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Corporate Social Responsibility

Perspectives for Sustainable Corporate Governance

Catherine Malecki

Corporate social responsibility (CSR) is setting new missions for companies and shining a welcome light on issues such as the behaviour of board members, shared value, the well-being of stakeholders, the protection of vulnerable individuals and the roles played by public opinion and shareholders. This timely book seeks to lay the foundations for a sustainable corporate governance based on the European Commission definition of CSR as ‘the responsibility of enterprises for their impacts on society’. More generally, this sustainable corporate governance responds to some of the pressing challenges of the 21st century, from sustainable finance and climate change to carbon reduction and population growth.
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Chapter 12: Reputation

Perspectives for Sustainable Corporate Governance

Catherine Malecki

Extract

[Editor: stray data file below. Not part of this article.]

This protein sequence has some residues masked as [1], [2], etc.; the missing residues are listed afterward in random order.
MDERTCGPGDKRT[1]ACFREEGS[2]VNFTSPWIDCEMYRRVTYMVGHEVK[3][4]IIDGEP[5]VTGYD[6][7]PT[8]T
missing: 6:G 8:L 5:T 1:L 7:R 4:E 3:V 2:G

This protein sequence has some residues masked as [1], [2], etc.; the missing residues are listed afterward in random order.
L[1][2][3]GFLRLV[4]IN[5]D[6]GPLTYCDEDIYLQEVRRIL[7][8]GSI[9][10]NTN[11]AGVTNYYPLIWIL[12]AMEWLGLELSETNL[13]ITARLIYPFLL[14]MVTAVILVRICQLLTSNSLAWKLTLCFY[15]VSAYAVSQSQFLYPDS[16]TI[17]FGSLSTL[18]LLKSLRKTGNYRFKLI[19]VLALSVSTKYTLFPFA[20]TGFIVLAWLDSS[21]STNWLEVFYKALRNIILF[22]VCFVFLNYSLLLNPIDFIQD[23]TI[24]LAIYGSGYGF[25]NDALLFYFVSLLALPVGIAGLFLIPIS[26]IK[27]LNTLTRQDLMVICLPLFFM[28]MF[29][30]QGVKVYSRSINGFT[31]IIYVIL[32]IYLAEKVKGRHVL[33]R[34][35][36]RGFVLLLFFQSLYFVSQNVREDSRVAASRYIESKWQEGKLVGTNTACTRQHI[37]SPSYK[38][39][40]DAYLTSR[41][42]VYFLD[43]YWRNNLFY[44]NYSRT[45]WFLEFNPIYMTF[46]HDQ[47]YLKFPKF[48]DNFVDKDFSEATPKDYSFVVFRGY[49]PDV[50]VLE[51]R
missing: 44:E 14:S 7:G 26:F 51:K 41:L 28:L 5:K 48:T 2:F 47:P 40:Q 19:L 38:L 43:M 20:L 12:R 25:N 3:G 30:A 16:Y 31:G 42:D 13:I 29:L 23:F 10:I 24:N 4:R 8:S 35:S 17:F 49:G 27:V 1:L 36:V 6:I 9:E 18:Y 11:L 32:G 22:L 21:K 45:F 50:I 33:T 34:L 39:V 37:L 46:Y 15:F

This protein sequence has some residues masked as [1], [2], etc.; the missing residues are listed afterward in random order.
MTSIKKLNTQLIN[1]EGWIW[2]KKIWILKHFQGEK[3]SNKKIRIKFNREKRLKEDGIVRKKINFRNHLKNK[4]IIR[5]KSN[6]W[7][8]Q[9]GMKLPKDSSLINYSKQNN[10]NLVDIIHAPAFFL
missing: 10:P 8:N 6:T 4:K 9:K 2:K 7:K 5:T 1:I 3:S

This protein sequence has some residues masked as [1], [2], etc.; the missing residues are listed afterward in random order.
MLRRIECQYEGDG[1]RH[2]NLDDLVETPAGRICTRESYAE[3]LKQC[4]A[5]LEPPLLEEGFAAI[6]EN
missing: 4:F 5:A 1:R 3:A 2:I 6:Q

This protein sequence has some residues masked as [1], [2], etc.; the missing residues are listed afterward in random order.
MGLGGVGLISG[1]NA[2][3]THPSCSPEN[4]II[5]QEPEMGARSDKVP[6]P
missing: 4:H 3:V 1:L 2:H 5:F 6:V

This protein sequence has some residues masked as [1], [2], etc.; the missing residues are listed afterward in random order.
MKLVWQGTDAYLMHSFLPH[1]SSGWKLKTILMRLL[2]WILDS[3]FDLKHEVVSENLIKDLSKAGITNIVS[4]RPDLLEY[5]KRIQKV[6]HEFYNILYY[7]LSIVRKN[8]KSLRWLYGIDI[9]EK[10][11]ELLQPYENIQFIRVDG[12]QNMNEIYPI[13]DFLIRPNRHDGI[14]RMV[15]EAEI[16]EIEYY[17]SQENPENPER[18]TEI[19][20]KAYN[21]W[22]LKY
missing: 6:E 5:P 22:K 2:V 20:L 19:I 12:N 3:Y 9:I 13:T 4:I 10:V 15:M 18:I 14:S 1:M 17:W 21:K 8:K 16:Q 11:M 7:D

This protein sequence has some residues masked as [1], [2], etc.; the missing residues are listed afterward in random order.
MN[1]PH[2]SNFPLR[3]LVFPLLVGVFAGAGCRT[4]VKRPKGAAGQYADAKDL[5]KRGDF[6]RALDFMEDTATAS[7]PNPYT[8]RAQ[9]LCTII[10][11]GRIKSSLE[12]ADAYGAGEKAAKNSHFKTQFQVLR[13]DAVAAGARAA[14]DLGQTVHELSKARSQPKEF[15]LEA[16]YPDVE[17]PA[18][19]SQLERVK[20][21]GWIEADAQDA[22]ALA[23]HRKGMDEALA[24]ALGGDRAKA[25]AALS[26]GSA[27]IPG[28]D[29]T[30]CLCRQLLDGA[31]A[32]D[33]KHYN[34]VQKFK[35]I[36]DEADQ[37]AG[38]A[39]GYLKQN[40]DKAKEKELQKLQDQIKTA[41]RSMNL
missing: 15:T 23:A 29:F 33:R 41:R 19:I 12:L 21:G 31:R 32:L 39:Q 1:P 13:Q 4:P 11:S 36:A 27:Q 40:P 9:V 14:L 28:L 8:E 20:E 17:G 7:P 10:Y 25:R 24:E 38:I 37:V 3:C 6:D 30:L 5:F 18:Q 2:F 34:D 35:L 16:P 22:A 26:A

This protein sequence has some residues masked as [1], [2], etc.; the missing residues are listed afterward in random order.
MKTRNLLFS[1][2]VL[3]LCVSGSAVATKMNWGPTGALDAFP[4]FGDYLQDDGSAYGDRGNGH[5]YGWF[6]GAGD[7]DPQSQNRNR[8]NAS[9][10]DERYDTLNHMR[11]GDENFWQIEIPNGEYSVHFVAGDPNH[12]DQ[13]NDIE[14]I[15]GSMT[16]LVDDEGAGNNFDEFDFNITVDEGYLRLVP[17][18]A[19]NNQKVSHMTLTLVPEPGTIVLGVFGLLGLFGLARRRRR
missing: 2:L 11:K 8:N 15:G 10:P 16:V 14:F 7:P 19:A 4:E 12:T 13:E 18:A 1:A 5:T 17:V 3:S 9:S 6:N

CSR increases reputational risk inasmuch as it is supposed to improve a company’s image. In the field of management science, many studies have been devoted to the subject of corporate reputation, particularly in the United Kingdom and United States. It can be described as a collective opinion formed on the basis of perceptions or a series of perceptions by all stakeholders. Since 2012, the French financial markets regulator (AMF) has taken to naming and shaming in its annual reports on corporate governance in listed companies. There is a general movement towards using public opinion in corporate governance. For better or worse, CSR condemns such reputational risk, which could give rise to “corporate e-governance” or “sustainable corporate governance 2.0”. However, when viewed in a positive light, such reputational risk could also be seen as a way for those involved in corporate governance (board members) to correct their own behaviour. From a more negative perspective, it could equally wreak havoc, hence the need for a measured application of the right to be forgotten. Stakeholders have particular influence over reputational risk insofar as “societal” concerns naturally impact upon public opinion.

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